For me personally, vector illustration is one of the most satisfying and exciting creative outputs there is - once you've learned the basics it's pure enjoyment, playing with shapes and colour. This article will guide you through the first few tools and tips you'll need to be on your way making vector illustrations with Adobe Illustrator.
So what exactly is vector illustration? Vector illustrations produced in Adobe Illustrator (as opposed to pixel-based illustrations produced in Photoshop) are essentially made up of lines and points, which form shapes, which you then build up in layers to produce the artwork.
Here I'll take you through 10 steps that will introduce you to the fundamentals, including the key tools, and get you started on the road to translating your creative vision into incredible vector illustrations...
01. Setting up
On first opening Illustrator, you’ll need an Artboard: this is the document/area you work on. Click File>New, and apply the size you’d like for your image (if size is irrelevant when you’re learning, choose A4 from the dropdown menu). In the Advanced section you can also choose from CMYK (if you’re illustrating for print) or RGB (if you’re working for the web).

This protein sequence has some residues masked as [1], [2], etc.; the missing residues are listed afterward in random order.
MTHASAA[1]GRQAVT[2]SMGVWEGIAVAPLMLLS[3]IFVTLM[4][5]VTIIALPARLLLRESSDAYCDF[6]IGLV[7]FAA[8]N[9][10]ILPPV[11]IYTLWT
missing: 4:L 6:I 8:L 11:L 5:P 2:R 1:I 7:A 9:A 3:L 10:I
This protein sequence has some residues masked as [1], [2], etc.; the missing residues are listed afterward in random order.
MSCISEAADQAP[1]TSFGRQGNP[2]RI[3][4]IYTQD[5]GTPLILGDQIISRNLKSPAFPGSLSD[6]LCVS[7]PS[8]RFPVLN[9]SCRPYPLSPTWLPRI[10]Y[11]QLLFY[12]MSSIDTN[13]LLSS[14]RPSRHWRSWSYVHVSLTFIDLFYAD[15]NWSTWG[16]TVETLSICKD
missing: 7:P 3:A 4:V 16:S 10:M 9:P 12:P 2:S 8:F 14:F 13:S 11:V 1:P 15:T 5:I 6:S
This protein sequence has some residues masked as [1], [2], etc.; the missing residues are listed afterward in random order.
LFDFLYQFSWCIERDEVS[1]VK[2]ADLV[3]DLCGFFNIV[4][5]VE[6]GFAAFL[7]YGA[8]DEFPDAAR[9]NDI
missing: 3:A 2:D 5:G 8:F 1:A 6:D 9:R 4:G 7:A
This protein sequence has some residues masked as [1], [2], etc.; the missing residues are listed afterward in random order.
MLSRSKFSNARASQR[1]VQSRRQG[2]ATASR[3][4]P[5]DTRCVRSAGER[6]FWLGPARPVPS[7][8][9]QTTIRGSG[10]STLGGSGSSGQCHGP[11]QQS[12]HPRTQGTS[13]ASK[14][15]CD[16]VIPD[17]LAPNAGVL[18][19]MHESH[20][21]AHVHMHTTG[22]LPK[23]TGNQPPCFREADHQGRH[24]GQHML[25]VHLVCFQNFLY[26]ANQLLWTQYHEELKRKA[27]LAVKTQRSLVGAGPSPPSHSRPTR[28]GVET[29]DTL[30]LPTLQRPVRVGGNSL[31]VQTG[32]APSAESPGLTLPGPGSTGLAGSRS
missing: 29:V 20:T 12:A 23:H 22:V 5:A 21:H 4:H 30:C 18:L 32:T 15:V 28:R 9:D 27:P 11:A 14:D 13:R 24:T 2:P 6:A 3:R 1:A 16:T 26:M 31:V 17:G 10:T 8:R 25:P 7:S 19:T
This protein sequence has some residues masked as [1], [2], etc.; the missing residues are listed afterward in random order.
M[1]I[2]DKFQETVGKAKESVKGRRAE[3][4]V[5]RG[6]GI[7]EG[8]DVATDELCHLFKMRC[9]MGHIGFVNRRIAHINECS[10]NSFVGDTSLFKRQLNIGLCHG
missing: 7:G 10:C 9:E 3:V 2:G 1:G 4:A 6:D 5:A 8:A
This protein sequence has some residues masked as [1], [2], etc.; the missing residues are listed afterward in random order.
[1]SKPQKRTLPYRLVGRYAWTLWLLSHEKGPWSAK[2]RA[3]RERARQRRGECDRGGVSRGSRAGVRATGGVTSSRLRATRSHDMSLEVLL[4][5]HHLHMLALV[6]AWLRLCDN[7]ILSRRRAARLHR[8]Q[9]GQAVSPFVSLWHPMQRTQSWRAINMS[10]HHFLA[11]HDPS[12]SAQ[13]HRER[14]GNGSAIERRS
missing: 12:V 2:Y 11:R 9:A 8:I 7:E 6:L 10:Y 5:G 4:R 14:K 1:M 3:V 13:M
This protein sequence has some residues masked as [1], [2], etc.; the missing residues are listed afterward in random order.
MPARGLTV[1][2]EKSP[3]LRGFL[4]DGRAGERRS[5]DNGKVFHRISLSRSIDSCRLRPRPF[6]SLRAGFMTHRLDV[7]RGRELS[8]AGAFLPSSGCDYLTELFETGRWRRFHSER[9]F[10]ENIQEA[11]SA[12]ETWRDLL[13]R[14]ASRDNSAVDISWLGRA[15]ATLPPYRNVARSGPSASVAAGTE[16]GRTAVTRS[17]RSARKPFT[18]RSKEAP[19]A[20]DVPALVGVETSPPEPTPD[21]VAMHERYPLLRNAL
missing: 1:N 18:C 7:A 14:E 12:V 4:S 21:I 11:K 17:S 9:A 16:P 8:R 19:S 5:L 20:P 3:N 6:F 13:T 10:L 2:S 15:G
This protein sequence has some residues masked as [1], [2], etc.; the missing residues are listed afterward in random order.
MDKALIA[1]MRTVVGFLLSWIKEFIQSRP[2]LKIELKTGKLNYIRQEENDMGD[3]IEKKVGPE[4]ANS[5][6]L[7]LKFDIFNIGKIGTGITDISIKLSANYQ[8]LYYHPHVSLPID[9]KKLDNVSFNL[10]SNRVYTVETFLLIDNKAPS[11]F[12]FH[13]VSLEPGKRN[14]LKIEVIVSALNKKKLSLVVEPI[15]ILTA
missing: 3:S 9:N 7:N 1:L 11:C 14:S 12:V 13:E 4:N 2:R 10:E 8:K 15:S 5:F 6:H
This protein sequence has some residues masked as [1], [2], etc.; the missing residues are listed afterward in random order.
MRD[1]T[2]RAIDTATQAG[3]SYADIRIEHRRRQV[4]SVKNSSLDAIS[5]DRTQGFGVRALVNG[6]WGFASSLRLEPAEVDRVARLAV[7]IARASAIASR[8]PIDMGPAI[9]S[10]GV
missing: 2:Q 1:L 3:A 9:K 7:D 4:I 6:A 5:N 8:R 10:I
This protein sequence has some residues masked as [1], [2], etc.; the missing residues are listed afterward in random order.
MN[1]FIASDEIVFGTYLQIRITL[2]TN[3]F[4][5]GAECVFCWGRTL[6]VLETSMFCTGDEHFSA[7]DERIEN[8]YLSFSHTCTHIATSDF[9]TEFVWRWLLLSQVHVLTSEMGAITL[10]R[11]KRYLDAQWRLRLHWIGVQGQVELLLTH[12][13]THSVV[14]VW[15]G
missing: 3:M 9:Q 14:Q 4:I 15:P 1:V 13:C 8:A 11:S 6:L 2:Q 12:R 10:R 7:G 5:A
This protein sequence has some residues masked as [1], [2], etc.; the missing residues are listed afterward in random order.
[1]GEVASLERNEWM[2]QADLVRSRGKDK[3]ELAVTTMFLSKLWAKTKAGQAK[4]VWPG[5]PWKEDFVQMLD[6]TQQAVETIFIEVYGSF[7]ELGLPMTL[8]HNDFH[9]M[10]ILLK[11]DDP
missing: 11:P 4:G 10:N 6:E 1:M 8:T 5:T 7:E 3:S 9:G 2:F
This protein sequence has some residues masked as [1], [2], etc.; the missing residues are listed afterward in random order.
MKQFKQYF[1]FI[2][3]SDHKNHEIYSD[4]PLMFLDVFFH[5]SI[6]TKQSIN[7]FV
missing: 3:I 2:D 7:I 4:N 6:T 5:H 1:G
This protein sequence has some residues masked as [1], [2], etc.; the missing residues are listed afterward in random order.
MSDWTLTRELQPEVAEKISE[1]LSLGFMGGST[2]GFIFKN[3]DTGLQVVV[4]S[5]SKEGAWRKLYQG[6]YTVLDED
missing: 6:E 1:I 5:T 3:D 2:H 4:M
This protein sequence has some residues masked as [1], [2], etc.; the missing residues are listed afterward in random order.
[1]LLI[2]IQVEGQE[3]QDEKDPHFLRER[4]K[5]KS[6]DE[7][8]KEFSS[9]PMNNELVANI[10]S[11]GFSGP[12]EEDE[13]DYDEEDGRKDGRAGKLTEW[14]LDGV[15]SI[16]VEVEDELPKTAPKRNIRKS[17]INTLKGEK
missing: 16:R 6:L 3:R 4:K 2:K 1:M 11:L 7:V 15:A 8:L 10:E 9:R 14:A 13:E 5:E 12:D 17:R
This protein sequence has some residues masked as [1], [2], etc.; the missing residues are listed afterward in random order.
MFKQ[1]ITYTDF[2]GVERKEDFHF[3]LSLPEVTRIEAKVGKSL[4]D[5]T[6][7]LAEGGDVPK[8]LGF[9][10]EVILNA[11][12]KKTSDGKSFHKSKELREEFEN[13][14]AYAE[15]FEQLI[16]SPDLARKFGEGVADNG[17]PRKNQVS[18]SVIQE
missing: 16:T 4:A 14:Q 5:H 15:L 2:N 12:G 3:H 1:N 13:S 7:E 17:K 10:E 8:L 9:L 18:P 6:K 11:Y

When I work I always use Illustrator to trace from a scanned pencil drawing, although of course, you can draw freehand into Illustrator. If you’d like to trace from a scanned drawing then click File>Place and choose your drawing from your computer.
02. Save as you go
As you work it is best to get into the habit of saving your work as you go along. Firstly click File>Save As... to name your file and choose where to store it on your computer.
Every time you then want to save the file as it stands at any moment just click File>Save, or use the shortcut key Cmd+S. I recommend getting into the habit of saving like this every minute, so nothing is ever lost should your computer crash. You can repeat this process to save separate, newer versions of the artwork as separate files.
03. The tools menu